South African police ordered mortuary vehicles to be on standby hours before the shooting of 34 striking workers at the Marikana platinum mine last year, the inquiry probing the bloodbath heard on Monday.

Lieutenant Colonel Duncan Scott, who was tasked with coordinating the plan to disarm and disperse the striking workers, said under examination that senior police officers wanted four vehicles to be stationed at the hill where the mineworkers were protesting.

"Only one vehicle was sent. It arrived there before any shootings took place," said Scott.

He said vans from a government mortuary outside the platinum mining town of Rustenburg were called by top cops because they wanted police to "close down (on) the miners in Marikana."

The revelation is the latest in a string of startling evidence that has emerged from the inquiry.

Last month, the commission was briefly postponed to allow investigators to study new evidence seized from police computer hard drives. The damning documents revealed that the police may have falsified and concealed evidence when they earlier gave an account of the killings.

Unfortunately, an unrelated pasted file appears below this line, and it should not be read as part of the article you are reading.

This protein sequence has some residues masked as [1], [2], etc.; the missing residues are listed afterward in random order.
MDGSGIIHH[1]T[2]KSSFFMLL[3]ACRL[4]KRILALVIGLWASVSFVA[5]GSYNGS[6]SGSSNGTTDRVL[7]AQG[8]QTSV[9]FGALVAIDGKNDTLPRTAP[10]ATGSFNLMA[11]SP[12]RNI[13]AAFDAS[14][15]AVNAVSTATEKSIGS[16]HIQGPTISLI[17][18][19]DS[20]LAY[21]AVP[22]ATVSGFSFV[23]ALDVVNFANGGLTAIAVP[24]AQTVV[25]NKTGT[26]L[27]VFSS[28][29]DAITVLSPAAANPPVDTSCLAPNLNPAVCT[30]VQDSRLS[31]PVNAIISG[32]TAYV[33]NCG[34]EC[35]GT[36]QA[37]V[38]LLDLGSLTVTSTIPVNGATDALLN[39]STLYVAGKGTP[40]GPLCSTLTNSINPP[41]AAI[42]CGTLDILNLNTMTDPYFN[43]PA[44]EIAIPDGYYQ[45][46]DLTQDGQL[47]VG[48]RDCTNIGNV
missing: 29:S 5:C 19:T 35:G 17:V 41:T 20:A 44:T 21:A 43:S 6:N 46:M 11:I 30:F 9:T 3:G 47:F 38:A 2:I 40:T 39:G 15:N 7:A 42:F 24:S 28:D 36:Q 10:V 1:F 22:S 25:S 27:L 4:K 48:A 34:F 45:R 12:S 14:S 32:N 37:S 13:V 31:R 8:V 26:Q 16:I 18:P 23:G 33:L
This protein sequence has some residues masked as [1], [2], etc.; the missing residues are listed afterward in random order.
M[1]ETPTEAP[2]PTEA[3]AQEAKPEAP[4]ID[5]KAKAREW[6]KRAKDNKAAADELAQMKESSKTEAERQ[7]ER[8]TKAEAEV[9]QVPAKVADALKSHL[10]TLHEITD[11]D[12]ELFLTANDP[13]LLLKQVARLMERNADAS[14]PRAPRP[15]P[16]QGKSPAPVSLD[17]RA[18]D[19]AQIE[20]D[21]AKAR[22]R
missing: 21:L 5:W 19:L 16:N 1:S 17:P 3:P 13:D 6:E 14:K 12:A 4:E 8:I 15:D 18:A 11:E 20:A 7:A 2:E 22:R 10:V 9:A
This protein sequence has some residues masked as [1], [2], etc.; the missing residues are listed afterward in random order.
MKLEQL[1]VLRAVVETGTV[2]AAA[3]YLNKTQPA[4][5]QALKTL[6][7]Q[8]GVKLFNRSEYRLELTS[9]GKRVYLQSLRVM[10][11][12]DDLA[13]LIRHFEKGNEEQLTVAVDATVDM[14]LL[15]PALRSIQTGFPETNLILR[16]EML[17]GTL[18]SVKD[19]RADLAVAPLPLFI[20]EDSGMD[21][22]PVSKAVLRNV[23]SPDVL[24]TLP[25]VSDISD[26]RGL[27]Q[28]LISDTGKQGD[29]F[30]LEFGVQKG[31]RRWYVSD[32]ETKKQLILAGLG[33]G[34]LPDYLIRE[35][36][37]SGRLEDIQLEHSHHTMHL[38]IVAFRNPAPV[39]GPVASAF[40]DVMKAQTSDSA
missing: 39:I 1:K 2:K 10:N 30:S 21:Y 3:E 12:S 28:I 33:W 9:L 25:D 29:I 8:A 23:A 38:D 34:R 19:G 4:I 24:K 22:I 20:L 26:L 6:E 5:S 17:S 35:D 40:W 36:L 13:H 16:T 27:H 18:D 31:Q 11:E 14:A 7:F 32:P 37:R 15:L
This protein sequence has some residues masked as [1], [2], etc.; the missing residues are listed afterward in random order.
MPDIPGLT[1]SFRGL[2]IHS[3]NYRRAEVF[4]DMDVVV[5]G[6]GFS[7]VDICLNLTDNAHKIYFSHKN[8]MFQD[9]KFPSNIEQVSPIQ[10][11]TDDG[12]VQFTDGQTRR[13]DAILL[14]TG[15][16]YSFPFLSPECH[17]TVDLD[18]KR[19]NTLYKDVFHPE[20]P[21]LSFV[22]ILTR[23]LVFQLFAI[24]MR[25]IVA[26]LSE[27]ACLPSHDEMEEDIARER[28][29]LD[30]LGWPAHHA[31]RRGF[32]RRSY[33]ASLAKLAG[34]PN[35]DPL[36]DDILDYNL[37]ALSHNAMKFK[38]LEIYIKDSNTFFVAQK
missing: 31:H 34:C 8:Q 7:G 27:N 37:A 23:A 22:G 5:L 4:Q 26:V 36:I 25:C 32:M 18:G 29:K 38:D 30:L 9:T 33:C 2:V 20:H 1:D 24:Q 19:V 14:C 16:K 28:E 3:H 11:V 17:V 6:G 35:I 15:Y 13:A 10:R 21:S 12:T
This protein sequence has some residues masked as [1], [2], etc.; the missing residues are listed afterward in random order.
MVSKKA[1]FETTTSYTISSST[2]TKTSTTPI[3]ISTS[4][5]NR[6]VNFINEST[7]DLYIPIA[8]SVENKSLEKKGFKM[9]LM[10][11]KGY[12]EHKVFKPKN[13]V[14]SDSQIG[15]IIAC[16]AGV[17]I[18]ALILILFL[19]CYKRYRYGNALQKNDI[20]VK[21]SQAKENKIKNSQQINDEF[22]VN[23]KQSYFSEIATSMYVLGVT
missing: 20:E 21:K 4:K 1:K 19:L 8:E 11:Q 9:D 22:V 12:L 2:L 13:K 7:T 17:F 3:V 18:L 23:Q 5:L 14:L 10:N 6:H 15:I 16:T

On August 16, 2012, police fired at striking miners at platinum giant Lonmin's mine in Marikana, killing 34 and leaving at least 270 injured during a strike over wages.

Police have maintained that they were acting in self-defence against armed miners, in a shooting described as the worst violence to hit South Africa since the end of apartheid in 1994.

The commission has also heard that police hunted down and finished off wounded mineworkers, and that many of them were shot from behind.

In a bizarre twist, the surviving miners were arrested a day after the shooting for the killing of their colleagues, but the charges were later withdrawn.

On Monday, a court ordered the government to pay the legal fees of the lawyers representing the survivors after they pulled out of the commission hearing due to lack of funding.

 

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